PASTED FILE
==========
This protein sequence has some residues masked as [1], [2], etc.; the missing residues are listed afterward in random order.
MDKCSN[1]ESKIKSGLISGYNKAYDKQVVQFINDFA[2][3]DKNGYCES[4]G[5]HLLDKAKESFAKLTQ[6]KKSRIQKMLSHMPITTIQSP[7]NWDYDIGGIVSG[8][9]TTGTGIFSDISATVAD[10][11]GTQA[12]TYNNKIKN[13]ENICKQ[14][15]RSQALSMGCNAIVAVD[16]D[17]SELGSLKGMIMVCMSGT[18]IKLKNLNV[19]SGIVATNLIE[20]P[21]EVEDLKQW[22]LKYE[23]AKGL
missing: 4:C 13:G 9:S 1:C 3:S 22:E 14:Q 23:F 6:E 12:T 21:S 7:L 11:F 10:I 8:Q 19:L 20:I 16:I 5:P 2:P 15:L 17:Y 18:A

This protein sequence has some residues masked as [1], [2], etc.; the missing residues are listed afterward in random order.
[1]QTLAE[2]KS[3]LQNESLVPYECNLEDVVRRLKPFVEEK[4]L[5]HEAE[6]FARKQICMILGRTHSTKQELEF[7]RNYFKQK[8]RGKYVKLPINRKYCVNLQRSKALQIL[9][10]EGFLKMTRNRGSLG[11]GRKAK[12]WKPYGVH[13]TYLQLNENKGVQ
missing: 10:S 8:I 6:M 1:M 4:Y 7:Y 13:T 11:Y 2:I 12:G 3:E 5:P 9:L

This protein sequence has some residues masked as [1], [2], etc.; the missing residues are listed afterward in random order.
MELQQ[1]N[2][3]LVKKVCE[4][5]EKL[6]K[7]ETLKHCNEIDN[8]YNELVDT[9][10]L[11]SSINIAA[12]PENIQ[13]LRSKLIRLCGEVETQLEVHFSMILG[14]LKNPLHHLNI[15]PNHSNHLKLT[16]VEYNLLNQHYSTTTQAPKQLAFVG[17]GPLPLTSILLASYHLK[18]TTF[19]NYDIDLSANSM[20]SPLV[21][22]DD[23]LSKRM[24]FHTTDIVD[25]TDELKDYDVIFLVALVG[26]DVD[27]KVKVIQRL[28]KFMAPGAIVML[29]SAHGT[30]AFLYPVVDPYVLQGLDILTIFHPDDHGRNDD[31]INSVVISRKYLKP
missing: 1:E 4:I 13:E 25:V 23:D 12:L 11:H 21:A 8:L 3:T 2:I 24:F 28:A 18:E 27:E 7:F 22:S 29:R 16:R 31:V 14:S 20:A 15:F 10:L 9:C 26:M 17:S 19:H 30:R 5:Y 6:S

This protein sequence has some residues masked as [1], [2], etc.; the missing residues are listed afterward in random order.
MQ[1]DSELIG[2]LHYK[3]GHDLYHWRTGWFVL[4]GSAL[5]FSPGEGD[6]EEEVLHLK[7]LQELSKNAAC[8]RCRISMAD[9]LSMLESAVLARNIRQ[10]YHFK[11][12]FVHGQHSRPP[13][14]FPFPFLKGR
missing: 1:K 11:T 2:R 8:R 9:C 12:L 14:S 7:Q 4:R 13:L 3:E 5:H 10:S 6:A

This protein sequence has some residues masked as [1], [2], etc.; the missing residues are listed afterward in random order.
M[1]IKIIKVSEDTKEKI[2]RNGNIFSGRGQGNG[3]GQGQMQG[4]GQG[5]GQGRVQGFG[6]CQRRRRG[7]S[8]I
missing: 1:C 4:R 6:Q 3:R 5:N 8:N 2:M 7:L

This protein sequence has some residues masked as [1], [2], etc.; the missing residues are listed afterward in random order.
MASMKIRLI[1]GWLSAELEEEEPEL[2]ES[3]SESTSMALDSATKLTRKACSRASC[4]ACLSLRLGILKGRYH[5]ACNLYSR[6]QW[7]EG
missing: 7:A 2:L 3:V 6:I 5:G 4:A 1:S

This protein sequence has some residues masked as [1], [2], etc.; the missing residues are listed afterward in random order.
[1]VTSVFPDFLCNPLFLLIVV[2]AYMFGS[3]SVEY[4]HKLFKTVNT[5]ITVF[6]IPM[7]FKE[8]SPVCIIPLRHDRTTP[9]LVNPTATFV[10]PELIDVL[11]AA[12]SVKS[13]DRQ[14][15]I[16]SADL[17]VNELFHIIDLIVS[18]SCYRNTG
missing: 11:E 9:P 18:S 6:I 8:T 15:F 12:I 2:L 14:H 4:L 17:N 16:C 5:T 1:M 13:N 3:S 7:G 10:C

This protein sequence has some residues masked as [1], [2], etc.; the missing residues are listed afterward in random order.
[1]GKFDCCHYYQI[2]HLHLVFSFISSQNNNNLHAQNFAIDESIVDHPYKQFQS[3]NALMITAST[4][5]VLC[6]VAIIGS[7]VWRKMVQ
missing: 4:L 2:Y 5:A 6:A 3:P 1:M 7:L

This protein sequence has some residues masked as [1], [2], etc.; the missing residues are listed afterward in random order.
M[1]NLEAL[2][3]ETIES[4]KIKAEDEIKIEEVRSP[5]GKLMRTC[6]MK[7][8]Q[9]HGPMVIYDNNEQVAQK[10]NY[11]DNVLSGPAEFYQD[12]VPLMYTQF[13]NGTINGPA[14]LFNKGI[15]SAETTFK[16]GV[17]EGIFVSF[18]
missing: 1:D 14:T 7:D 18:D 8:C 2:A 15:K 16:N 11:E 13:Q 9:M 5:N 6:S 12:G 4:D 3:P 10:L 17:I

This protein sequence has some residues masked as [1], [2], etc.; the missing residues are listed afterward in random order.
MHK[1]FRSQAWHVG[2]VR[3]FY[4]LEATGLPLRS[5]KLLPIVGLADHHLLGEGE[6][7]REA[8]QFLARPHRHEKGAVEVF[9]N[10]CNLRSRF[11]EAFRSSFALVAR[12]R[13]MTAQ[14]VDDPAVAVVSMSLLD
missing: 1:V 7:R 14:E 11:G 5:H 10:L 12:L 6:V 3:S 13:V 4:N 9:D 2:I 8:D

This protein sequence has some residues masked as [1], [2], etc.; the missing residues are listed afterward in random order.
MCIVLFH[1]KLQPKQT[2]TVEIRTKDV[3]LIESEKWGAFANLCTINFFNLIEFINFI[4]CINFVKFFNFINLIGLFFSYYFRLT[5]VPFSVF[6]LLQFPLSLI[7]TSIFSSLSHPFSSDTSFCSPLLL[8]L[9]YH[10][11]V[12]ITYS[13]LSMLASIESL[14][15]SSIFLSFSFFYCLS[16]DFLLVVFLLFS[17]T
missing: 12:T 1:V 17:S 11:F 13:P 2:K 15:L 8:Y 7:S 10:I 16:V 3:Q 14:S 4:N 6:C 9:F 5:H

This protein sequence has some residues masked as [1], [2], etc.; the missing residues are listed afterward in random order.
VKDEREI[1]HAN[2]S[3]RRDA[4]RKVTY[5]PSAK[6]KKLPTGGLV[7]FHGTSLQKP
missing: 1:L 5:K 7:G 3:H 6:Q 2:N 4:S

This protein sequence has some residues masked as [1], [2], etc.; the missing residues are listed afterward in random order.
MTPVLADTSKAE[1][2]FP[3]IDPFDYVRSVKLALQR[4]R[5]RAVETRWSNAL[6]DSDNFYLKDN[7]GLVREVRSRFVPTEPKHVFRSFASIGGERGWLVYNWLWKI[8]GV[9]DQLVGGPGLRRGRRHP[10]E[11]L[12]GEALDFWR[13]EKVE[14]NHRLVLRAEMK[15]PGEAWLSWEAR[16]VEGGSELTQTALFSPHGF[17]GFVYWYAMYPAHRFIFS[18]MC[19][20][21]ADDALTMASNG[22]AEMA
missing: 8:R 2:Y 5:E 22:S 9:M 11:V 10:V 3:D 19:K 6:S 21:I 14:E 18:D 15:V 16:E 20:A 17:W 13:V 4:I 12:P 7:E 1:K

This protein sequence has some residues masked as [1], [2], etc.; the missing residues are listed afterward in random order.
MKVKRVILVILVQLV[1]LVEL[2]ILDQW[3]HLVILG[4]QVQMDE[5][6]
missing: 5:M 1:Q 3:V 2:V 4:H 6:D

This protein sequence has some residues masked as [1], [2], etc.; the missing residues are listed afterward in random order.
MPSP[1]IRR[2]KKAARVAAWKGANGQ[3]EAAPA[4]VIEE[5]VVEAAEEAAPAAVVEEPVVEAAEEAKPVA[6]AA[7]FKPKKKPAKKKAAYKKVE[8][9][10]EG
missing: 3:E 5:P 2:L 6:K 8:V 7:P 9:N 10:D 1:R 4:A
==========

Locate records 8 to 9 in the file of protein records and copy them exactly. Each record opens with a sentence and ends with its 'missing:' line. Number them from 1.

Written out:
This protein sequence has some residues masked as [1], [2], etc.; the missing residues are listed afterward in random order.
[1]GKFDCCHYYQI[2]HLHLVFSFISSQNNNNLHAQNFAIDESIVDHPYKQFQS[3]NALMITAST[4][5]VLC[6]VAIIGS[7]VWRKMVQ
missing: 4:L 2:Y 5:A 6:A 3:P 1:M 7:L

This protein sequence has some residues masked as [1], [2], etc.; the missing residues are listed afterward in random order.
M[1]NLEAL[2][3]ETIES[4]KIKAEDEIKIEEVRSP[5]GKLMRTC[6]MK[7][8]Q[9]HGPMVIYDNNEQVAQK[10]NY[11]DNVLSGPAEFYQD[12]VPLMYTQF[13]NGTINGPA[14]LFNKGI[15]SAETTFK[16]GV[17]EGIFVSF[18]
missing: 1:D 14:T 7:D 18:D 8:C 2:A 15:K 16:N 11:E 13:Q 9:M 5:N 6:S 12:G 4:D 3:P 10:L 17:I